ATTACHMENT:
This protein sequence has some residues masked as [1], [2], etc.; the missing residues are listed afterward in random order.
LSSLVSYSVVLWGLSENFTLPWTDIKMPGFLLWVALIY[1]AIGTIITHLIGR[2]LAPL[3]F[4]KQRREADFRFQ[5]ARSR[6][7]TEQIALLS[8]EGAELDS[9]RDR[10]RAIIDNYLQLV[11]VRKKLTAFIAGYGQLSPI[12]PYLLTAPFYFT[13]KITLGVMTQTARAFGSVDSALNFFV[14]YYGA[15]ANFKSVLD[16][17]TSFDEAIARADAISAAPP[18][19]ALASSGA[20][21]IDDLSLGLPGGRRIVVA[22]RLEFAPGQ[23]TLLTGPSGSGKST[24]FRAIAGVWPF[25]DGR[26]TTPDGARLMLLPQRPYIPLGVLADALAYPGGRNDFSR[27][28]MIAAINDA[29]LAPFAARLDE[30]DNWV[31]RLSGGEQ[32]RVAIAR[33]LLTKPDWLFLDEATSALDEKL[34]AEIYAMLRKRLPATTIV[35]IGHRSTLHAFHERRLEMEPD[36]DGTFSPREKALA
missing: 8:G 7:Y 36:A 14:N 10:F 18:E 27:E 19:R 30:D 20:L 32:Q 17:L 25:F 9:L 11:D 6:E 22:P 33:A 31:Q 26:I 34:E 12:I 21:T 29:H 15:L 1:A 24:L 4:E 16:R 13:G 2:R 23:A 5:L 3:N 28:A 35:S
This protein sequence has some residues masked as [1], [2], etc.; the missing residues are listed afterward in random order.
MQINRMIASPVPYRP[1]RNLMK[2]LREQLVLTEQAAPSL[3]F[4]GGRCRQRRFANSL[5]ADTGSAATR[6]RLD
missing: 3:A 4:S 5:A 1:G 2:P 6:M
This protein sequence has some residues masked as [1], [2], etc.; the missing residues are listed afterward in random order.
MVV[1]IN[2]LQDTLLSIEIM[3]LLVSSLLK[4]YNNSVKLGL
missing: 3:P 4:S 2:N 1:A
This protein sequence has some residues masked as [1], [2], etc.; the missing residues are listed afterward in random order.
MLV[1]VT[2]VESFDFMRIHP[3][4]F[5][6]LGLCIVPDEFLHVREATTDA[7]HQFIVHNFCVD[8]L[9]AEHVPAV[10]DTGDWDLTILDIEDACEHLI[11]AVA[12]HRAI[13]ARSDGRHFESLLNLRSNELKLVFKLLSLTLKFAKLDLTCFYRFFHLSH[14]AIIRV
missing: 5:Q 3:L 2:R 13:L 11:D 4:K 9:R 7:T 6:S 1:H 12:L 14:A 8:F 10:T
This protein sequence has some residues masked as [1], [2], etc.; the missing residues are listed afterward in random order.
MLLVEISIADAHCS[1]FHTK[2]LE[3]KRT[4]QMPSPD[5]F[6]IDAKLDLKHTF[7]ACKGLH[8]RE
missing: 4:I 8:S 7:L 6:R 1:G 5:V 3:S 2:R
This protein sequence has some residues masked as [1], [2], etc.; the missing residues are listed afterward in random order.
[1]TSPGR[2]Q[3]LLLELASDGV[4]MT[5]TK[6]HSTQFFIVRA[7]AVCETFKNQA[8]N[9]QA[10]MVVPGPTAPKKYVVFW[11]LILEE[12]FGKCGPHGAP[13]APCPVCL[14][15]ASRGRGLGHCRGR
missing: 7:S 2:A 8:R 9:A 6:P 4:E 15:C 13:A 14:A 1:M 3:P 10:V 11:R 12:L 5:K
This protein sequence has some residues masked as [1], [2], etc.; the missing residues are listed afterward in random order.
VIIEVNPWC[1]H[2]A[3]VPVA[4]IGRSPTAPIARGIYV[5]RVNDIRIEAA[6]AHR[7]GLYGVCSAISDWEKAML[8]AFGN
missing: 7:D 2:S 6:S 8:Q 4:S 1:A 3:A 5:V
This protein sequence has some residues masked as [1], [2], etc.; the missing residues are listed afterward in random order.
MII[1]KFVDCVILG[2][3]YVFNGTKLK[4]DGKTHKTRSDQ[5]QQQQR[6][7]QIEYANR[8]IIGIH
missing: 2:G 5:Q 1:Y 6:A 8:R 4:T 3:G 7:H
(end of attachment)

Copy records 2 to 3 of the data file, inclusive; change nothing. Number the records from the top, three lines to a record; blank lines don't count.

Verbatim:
This protein sequence has some residues masked as [1], [2], etc.; the missing residues are listed afterward in random order.
MQINRMIASPVPYRP[1]RNLMK[2]LREQLVLTEQAAPSL[3]F[4]GGRCRQRRFANSL[5]ADTGSAATR[6]RLD
missing: 3:A 4:S 5:A 1:G 2:P 6:M
This protein sequence has some residues masked as [1], [2], etc.; the missing residues are listed afterward in random order.
MVV[1]IN[2]LQDTLLSIEIM[3]LLVSSLLK[4]YNNSVKLGL
missing: 3:P 4:S 2:N 1:A